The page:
Let me tell you, it was a long, dark journey home last night. I’m back home in what I like to call my “home”, and not The Undisclosed Location, which is just another transitory location, much like the hotels I’ve stayed in while in China. I live there, but it’s not a home.
The trip back was fairly simply, and without issue. But there were a couple of magic moments. Just north of Lafayette there is a windmill farm. You won’t see it on Google Maps, but it’s there. It was full dark when I reached the farm, and as I began driving into the area, I Don’t Know How to Love Him–from Jesus Christ, Superstar, in case you’re too young to remember back that far–came on my CD player. And for miles around, as the music played, the aircraft lights atop each windmill blinked on and off together.
I can’t say why, but at that moment it seemed as if there was nothing outside the car, that all traffic had vanished, that I was encored in my own little bubble of time and space. I felt something, not really a presence as much as a longing for things and people to be with me, to share in what I have to offer, and to give me something of their own essence in return. I wanted to join with them, to contribute and create with them.
It was a strange feeling, one I haven’t felt in a very long time. I’d had a moment at work earlier where I saw myself in my own webcam, and the picture wasn’t pretty. Among the night windmills, I felt at the moment the way I want to look, and not see that same person I saw a few hours before ever again.
And then, maybe an hour later–because it does take a while to get through a two-CD set–I was on the final stretch home, and was playing one of the few “perfect” albums ever made, Making Movies, by Dire Straits. It’s perfect in the sense that you can’t point to a single song on the record and say, “Oh, that song sucks.” No, it doesn’t. You’re always going to be wrong, so don’t bother arguing.
What came on during the last few miles to my home was Tunnel of Love, the opening track of the record, and a song with, unquestionallbly, the best intro and outro of any song I’ve ever heard. And it played I was once again alone on a dark road, along a stretch I’ve been many times late at night, something I’ve actually mentioned from time to time. There, alongside me, my Muse rode, and I knew once I got home I was going to write. Not blow it off like I did the last time I traveled home, but really work on my story.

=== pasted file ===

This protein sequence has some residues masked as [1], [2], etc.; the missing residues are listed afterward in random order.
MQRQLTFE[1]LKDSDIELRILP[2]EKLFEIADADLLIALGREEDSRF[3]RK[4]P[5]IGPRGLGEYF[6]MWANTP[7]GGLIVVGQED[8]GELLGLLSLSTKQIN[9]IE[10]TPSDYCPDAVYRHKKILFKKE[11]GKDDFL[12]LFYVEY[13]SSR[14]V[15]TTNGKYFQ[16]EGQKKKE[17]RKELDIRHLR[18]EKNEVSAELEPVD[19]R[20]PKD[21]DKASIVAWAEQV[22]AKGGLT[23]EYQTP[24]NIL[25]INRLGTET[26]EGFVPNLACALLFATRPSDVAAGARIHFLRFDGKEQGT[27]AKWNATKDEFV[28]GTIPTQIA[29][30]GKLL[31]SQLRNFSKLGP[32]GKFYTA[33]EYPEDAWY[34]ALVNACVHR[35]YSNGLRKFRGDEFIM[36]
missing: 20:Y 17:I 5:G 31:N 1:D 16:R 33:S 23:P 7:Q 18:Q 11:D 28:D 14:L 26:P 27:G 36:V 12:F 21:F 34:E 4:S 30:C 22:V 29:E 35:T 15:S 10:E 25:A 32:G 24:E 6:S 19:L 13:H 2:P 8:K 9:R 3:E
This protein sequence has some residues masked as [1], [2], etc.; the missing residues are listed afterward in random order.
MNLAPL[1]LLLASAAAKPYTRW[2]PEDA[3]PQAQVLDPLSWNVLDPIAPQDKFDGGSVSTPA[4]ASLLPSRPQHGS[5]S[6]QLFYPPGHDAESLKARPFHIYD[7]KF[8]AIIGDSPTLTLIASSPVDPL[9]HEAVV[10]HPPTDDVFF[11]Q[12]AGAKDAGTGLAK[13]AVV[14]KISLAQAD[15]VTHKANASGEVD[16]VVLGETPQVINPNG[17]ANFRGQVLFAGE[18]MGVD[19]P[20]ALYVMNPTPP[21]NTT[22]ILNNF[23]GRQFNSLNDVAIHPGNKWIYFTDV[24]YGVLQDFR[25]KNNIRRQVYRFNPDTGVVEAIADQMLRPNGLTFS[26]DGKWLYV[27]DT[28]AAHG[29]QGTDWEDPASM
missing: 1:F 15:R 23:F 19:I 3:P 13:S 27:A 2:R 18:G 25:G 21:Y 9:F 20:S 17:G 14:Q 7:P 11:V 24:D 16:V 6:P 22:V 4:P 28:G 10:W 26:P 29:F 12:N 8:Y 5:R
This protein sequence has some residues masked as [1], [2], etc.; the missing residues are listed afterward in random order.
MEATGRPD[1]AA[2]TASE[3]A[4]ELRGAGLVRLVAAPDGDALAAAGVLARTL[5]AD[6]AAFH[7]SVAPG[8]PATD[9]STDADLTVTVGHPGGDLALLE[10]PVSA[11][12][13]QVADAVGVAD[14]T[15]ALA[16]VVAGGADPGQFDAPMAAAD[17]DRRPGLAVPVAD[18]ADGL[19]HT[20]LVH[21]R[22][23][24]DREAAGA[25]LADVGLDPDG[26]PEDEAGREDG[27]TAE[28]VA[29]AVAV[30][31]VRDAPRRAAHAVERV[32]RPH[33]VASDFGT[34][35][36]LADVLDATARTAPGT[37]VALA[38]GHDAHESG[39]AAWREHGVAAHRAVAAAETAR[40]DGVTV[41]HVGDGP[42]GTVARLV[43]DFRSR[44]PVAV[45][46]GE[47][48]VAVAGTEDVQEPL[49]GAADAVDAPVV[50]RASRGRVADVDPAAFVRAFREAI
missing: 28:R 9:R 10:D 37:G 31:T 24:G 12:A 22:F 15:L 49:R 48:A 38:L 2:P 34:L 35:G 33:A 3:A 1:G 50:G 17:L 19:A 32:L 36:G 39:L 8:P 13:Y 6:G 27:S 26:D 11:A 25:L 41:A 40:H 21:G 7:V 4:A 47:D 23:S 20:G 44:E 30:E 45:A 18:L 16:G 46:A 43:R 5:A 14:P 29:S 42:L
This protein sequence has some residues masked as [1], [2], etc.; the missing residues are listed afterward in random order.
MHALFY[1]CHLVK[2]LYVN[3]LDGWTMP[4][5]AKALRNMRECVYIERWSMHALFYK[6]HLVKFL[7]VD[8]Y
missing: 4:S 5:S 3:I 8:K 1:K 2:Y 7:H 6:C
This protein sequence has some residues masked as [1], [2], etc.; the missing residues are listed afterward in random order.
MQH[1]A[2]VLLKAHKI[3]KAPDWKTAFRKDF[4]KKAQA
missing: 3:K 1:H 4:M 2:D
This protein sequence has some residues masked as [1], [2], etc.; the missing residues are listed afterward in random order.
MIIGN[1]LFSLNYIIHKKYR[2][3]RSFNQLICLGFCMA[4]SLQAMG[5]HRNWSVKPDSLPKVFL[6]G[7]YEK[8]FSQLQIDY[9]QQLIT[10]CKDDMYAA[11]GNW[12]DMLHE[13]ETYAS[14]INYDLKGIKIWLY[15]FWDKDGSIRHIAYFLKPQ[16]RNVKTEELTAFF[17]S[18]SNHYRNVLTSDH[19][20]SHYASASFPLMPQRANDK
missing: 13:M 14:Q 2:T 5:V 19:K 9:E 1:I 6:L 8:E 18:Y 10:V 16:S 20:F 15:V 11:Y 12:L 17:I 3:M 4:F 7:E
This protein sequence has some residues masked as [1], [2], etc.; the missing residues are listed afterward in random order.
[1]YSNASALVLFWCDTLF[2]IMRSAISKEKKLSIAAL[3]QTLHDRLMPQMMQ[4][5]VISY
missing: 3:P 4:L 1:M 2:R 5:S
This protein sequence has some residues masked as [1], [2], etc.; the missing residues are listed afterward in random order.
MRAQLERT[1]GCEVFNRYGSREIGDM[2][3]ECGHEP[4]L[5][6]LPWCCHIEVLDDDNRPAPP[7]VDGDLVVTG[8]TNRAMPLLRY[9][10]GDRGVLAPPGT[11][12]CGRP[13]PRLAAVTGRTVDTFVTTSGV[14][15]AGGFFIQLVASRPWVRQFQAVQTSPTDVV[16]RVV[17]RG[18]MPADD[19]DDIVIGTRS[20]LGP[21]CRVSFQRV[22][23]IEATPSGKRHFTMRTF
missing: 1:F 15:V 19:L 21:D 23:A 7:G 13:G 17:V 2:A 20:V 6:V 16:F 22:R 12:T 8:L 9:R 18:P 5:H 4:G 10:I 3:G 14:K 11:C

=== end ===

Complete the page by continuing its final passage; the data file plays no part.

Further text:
So, after something to eat and some time to relax and getting set it, the first thing I did was jump right back into Couples Dance, and I jumped right into a journal entry that a fictional character wrote in 1932, and while what I put into the computer is probably not the sort of erotica one might enjoy–assuming they enjoy erotica in the first place–it flew out, quickly, very quickly, and within 40 minutes I had 1,050 words completed. Considering how I’ve been writing of late, that’s an attachment worth crowing over.
The fact that the words flew out like they did told me I’m in a good place. I’m already thinking that Couples Dance might actually top 30,000 words, or at least get damn close to it, and I told a online friend last night, if that happens I might consider looking through the story and seeing if there is a possibility of expanding it over 40,000 words and taking it into novel territory. I hate to do that, because I’m a firm believer in making a story as long as it needs to be, and no longer. If it should be 30,000 words, then that’s it, story’s over. To pad it out may hurt it . . . then again, maybe it’ll add something to the story that’s missing. When I finish the first draft and get into editing it, I’ll know.
I’m back in a good place; not just in my house, but in my feelings. This is where I get my satisfaction, creating, building . . . making my own movies for those to see in their imagination. This is what I will do, and with the first month of 2012 behind us, the Night Windmills gave me hope.
There are not there for one to rail again: they exist make you see, and feel, that dreams are possible.